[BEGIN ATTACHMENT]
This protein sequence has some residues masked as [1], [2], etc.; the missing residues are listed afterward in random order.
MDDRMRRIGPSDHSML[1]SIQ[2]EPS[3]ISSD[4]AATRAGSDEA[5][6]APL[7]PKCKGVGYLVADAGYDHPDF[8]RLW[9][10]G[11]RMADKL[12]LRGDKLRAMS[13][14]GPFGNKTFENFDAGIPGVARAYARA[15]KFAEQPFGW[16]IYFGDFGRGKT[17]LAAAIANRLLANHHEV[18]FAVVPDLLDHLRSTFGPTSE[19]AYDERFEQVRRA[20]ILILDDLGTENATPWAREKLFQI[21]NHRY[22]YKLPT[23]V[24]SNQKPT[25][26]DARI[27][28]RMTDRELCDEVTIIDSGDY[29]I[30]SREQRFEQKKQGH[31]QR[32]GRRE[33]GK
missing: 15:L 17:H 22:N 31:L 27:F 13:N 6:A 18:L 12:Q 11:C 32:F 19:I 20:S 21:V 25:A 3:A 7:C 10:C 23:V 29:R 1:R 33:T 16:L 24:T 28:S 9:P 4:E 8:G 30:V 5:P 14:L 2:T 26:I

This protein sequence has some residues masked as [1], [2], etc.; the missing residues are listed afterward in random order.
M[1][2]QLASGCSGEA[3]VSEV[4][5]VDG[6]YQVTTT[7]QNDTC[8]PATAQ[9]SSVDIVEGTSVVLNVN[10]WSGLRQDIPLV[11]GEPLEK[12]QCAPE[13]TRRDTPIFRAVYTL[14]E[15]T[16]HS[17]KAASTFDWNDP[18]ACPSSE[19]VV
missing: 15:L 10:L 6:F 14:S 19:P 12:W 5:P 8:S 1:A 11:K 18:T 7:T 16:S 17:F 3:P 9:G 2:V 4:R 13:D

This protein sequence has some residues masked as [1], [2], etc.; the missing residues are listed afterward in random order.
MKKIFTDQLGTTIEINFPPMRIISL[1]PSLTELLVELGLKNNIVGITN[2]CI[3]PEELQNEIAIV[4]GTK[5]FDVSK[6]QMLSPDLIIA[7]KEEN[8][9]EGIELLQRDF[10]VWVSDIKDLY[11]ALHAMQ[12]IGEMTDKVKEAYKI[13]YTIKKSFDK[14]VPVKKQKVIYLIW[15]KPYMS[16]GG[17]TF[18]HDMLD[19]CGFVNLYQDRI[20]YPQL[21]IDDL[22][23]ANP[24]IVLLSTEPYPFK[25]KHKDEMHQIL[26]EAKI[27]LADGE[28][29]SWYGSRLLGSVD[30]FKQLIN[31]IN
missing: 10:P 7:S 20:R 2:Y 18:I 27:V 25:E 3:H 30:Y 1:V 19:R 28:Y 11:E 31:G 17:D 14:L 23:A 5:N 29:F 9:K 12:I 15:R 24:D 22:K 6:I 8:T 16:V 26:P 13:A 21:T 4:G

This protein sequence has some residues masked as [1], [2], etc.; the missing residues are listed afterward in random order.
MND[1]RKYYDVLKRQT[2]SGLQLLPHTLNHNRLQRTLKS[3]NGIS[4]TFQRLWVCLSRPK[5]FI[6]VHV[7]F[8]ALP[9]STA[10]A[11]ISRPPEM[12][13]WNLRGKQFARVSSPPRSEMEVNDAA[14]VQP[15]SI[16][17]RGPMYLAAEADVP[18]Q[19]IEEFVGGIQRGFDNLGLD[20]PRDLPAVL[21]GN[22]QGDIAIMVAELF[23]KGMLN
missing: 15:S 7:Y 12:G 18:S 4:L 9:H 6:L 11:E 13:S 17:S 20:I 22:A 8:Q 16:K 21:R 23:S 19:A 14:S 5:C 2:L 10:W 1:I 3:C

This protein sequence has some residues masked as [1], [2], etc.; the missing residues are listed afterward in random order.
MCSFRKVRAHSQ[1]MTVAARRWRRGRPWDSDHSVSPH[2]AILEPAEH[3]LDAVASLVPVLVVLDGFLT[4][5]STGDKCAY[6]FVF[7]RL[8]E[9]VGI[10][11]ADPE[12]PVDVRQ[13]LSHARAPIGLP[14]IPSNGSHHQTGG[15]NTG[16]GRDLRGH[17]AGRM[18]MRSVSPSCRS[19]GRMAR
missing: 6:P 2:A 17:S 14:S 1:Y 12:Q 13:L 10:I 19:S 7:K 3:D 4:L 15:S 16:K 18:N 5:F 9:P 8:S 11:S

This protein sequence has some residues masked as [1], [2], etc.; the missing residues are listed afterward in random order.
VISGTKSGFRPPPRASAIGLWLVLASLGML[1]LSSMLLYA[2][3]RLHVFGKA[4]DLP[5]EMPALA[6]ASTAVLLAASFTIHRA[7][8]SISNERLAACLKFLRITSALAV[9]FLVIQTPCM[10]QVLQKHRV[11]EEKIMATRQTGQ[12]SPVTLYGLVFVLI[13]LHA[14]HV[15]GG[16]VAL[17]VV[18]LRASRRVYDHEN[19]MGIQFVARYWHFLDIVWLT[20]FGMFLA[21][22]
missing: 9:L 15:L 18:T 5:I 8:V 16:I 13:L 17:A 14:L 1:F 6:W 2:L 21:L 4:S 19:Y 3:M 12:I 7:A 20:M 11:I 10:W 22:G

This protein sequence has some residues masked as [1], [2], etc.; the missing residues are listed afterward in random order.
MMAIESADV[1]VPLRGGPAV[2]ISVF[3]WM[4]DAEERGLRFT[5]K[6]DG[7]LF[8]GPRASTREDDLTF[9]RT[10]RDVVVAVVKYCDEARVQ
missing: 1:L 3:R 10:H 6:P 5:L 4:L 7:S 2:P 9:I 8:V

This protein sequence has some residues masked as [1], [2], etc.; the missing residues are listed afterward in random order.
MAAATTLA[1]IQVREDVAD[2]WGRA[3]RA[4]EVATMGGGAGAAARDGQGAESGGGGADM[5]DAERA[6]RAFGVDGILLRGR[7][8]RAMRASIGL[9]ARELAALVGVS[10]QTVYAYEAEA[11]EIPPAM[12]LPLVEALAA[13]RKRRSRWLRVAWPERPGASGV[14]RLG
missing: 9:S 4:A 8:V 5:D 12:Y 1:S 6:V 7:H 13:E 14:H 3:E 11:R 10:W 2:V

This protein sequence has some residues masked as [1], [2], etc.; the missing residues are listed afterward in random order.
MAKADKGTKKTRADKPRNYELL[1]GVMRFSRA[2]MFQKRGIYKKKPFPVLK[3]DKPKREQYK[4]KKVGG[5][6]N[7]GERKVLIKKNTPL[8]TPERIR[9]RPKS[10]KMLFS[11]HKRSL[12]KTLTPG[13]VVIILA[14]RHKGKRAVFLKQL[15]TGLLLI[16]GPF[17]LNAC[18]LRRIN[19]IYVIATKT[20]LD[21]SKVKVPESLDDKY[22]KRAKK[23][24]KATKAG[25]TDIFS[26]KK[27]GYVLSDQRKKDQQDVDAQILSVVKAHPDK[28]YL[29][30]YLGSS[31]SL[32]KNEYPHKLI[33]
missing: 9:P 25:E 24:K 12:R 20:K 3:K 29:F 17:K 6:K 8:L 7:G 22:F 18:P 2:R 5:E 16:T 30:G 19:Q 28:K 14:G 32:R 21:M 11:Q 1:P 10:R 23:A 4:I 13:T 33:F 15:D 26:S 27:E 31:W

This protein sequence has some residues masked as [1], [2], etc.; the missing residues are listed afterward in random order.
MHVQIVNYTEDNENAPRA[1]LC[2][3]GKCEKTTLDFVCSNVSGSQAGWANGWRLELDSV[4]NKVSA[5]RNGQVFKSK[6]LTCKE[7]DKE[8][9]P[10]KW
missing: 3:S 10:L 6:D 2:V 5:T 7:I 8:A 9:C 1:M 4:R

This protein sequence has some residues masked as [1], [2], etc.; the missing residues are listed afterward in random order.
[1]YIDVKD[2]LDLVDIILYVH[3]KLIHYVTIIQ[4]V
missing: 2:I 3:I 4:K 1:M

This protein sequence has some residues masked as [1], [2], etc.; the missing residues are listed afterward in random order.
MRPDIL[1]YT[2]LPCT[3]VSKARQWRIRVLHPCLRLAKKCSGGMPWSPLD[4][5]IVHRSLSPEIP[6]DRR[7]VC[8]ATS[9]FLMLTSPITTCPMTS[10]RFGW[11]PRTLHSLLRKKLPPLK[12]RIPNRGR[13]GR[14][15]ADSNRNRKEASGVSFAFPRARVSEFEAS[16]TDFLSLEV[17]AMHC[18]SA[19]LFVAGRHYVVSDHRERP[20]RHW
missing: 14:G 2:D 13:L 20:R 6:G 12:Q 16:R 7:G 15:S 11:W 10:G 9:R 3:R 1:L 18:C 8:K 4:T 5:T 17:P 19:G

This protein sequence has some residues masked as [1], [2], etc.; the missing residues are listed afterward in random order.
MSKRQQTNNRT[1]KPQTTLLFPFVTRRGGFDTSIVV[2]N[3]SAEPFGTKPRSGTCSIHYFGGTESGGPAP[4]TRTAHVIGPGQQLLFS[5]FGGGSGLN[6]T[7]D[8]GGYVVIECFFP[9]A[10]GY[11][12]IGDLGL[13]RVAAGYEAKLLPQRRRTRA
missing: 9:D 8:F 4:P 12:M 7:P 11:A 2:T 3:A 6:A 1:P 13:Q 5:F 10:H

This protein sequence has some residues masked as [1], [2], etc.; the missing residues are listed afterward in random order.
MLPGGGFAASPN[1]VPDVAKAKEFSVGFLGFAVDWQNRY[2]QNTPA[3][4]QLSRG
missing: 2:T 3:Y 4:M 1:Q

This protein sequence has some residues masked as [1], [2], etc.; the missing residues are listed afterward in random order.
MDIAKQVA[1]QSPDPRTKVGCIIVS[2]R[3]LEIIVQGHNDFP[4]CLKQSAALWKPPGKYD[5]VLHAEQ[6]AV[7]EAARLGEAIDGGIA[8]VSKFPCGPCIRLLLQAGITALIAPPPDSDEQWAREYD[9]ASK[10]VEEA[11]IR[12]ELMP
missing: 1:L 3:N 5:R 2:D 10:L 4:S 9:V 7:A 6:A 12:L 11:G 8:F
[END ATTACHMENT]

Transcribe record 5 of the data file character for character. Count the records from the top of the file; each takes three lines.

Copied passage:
This protein sequence has some residues masked as [1], [2], etc.; the missing residues are listed afterward in random order.
MCSFRKVRAHSQ[1]MTVAARRWRRGRPWDSDHSVSPH[2]AILEPAEH[3]LDAVASLVPVLVVLDGFLT[4][5]STGDKCAY[6]FVF[7]RL[8]E[9]VGI[10][11]ADPE[12]PVDVRQ[13]LSHARAPIGLP[14]IPSNGSHHQTGG[15]NTG[16]GRDLRGH[17]AGRM[18]MRSVSPSCRS[19]GRMAR
missing: 6:P 2:A 17:S 14:S 1:Y 12:Q 13:L 10:I 19:S 7:K 3:D 4:L 15:S 16:K 18:N 5:F 9:P 8:S 11:S